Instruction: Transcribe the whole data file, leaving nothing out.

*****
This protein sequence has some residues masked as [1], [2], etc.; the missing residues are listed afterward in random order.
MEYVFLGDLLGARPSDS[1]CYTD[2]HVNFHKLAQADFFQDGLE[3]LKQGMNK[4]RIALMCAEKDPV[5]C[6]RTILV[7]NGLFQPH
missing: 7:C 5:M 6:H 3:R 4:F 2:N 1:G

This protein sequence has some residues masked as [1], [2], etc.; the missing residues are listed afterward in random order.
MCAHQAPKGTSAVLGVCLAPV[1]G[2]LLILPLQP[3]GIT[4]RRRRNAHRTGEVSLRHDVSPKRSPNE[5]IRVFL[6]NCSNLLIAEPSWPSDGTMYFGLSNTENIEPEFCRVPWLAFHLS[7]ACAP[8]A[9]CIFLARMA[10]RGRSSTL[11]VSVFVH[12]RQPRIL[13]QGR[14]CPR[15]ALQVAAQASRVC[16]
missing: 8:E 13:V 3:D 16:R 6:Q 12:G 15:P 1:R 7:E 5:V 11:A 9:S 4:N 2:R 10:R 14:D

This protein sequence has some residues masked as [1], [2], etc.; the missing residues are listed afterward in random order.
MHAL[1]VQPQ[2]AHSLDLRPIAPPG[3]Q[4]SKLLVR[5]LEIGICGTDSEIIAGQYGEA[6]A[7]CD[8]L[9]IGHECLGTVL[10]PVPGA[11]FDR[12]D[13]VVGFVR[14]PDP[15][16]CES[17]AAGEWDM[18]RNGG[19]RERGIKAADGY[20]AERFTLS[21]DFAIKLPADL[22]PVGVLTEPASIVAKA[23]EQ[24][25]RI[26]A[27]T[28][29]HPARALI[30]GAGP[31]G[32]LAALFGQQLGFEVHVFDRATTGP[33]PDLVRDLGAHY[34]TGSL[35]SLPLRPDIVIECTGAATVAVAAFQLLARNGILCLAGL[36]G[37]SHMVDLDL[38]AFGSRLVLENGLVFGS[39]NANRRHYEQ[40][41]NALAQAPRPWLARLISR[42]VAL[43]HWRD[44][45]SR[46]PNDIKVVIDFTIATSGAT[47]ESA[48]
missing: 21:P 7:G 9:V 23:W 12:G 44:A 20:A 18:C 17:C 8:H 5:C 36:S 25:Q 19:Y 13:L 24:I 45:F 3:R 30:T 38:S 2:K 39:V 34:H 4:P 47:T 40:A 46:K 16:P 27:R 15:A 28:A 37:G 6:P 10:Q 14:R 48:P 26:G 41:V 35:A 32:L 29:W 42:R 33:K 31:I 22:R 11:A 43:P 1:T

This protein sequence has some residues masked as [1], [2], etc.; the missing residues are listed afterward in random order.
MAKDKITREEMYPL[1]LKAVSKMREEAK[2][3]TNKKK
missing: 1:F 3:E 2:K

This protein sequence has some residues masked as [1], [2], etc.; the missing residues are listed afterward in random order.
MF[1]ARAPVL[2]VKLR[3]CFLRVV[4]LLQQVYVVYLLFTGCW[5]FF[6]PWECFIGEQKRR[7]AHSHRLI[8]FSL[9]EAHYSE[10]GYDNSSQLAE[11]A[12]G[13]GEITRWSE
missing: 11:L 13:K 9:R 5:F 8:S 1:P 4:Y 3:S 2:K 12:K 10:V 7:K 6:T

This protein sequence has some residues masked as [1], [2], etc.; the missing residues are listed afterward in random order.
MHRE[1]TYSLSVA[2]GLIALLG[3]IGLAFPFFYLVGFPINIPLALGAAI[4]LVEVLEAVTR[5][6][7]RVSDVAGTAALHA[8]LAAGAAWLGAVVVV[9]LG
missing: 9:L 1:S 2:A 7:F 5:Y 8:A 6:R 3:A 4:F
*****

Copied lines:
This protein sequence has some residues masked as [1], [2], etc.; the missing residues are listed afterward in random order.
MEYVFLGDLLGARPSDS[1]CYTD[2]HVNFHKLAQADFFQDGLE[3]LKQGMNK[4]RIALMCAEKDPV[5]C[6]RTILV[7]NGLFQPH
missing: 7:C 5:M 6:H 3:R 4:F 2:N 1:G

This protein sequence has some residues masked as [1], [2], etc.; the missing residues are listed afterward in random order.
MCAHQAPKGTSAVLGVCLAPV[1]G[2]LLILPLQP[3]GIT[4]RRRRNAHRTGEVSLRHDVSPKRSPNE[5]IRVFL[6]NCSNLLIAEPSWPSDGTMYFGLSNTENIEPEFCRVPWLAFHLS[7]ACAP[8]A[9]CIFLARMA[10]RGRSSTL[11]VSVFVH[12]RQPRIL[13]QGR[14]CPR[15]ALQVAAQASRVC[16]
missing: 8:E 13:V 3:D 16:R 6:Q 12:G 15:P 1:R 7:E 5:V 11:A 9:S 4:N 2:R 10:R 14:D

This protein sequence has some residues masked as [1], [2], etc.; the missing residues are listed afterward in random order.
MHAL[1]VQPQ[2]AHSLDLRPIAPPG[3]Q[4]SKLLVR[5]LEIGICGTDSEIIAGQYGEA[6]A[7]CD[8]L[9]IGHECLGTVL[10]PVPGA[11]FDR[12]D[13]VVGFVR[14]PDP[15][16]CES[17]AAGEWDM[18]RNGG[19]RERGIKAADGY[20]AERFTLS[21]DFAIKLPADL[22]PVGVLTEPASIVAKA[23]EQ[24][25]RI[26]A[27]T[28][29]HPARALI[30]GAGP[31]G[32]LAALFGQQLGFEVHVFDRATTGP[33]PDLVRDLGAHY[34]TGSL[35]SLPLRPDIVIECTGAATVAVAAFQLLARNGILCLAGL[36]G[37]SHMVDLDL[38]AFGSRLVLENGLVFGS[39]NANRRHYEQ[40][41]NALAQAPRPWLARLISR[42]VAL[43]HWRD[44][45]SR[46]PNDIKVVIDFTIATSGAT[47]ESA[48]
missing: 21:P 7:G 9:V 23:W 12:G 44:A 20:A 18:C 17:C 8:H 5:C 36:S 25:Q 19:Y 13:L 24:I 45:F 3:R 30:T 38:S 2:K 39:V 34:H 4:P 47:T 40:A 46:K 16:P 27:R 15:A 28:A 37:G 6:P 10:Q 14:R 48:P 26:G 41:V 35:A 32:L 29:W 42:R 33:K 31:I 22:R 11:A 43:P 1:T

This protein sequence has some residues masked as [1], [2], etc.; the missing residues are listed afterward in random order.
MAKDKITREEMYPL[1]LKAVSKMREEAK[2][3]TNKKK
missing: 1:F 3:E 2:K

This protein sequence has some residues masked as [1], [2], etc.; the missing residues are listed afterward in random order.
MF[1]ARAPVL[2]VKLR[3]CFLRVV[4]LLQQVYVVYLLFTGCW[5]FF[6]PWECFIGEQKRR[7]AHSHRLI[8]FSL[9]EAHYSE[10]GYDNSSQLAE[11]A[12]G[13]GEITRWSE
missing: 11:L 13:K 9:R 5:F 8:S 1:P 4:Y 3:S 2:K 12:K 10:V 7:K 6:T

This protein sequence has some residues masked as [1], [2], etc.; the missing residues are listed afterward in random order.
MHRE[1]TYSLSVA[2]GLIALLG[3]IGLAFPFFYLVGFPINIPLALGAAI[4]LVEVLEAVTR[5][6][7]RVSDVAGTAALHA[8]LAAGAAWLGAVVVV[9]LG
missing: 9:L 1:S 2:A 7:F 5:Y 8:A 6:R 3:A 4:F